Dr. Gregory Pastores, an assistant professor of neurology and pediatrics and co-director of the Neurogenetics Laboratory at New York University School of Medicine, said he is optimistic about the OGT918 trial because preliminary evidence shows that “the drug has entered the spinal fluid of some patients, which means it also entered their brains.”
“What we are doing now is the next step — trying to figure out when we can say the drug is safe and not toxic to subjects,” Pastores said.
While the researchers at the conference were not able to report any major milestones or proffer any statistics about their study, they and patients’ groups lauded the trial as a milestone in the fight against LOTS, marking the first attempt to treat the disease.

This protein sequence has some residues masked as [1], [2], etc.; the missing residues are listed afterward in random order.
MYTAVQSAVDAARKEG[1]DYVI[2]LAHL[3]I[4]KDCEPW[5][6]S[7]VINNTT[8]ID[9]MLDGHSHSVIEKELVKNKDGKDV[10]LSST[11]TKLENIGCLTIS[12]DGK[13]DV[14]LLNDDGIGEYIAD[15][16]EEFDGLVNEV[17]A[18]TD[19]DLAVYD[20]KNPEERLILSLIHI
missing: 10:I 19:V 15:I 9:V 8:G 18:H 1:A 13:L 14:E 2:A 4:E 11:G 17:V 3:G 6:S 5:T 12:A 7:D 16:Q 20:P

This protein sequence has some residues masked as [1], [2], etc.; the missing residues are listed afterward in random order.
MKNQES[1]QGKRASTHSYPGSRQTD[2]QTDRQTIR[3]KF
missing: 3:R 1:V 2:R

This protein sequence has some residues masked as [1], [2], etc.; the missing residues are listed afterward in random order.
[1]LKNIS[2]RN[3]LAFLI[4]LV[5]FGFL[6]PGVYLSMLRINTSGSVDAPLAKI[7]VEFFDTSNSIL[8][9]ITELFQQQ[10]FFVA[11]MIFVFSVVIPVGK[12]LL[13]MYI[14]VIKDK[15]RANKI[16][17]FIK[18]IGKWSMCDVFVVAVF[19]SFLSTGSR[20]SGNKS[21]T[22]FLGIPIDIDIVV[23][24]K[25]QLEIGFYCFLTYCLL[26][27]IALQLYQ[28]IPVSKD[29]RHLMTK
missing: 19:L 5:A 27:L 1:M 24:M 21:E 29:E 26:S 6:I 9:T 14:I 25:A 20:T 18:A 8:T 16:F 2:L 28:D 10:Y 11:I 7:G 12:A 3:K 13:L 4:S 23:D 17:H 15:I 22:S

“Although it’s too soon to tell, anecdotally, some patients are telling us their speech and balance are getting better,” said Dr. Barbara Shapiro, principle investigator of the OGT918 trial in Cleveland.
According to Pastores, several aspects of LOTS make the drug trial path-breaking — and challenging. Because LOTS is so rare, a “natural history” — a record of how the disease typically progresses untreated from its onset — has never been developed. The lack of a natural history of the disease makes it a challenge to measure the magnitude of manifestations of the disease such as muscle changes, gait and tremor — and to measure how they are affected by Zavesca. Given the lack of such a record, the Food and Drug Administration required that there be a control group for the OCT918 trial. Therefore, one-third of the participants, randomly chosen from each site, are not given OGT918, and their disease progression is monitored.